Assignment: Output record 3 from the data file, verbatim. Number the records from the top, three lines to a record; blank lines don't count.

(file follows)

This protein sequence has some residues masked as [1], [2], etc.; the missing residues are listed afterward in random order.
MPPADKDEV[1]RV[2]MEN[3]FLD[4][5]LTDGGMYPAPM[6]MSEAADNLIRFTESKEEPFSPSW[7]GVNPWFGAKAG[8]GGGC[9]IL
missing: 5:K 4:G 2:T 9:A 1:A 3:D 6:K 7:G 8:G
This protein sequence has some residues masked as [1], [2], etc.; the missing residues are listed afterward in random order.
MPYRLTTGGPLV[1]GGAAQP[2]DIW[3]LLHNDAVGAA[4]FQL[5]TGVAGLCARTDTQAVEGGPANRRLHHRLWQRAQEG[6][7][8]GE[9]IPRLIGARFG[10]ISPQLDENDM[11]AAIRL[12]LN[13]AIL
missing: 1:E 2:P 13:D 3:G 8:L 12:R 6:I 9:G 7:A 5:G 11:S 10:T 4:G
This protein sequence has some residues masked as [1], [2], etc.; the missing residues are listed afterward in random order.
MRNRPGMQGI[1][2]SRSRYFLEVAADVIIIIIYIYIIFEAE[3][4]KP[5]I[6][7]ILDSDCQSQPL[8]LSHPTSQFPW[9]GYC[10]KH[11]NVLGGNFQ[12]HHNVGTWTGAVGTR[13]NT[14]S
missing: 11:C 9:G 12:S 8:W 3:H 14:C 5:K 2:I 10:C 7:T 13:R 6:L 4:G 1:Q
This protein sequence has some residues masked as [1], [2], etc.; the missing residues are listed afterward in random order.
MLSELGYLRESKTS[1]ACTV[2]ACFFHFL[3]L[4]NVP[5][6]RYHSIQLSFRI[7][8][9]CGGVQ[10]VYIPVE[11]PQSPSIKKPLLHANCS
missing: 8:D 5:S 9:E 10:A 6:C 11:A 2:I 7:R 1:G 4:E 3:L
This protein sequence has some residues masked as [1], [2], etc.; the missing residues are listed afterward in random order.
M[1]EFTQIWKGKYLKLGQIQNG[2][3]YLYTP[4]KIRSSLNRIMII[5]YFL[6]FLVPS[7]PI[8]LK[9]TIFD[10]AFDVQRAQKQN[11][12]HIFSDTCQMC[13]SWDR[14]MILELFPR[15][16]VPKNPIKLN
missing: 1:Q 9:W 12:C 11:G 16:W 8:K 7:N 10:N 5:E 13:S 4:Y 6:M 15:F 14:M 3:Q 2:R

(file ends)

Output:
This protein sequence has some residues masked as [1], [2], etc.; the missing residues are listed afterward in random order.
MRNRPGMQGI[1][2]SRSRYFLEVAADVIIIIIYIYIIFEAE[3][4]KP[5]I[6][7]ILDSDCQSQPL[8]LSHPTSQFPW[9]GYC[10]KH[11]NVLGGNFQ[12]HHNVGTWTGAVGTR[13]NT[14]S
missing: 11:C 9:G 12:S 8:W 3:H 14:C 5:K 2:I 10:C 7:T 13:R 6:L 4:G 1:Q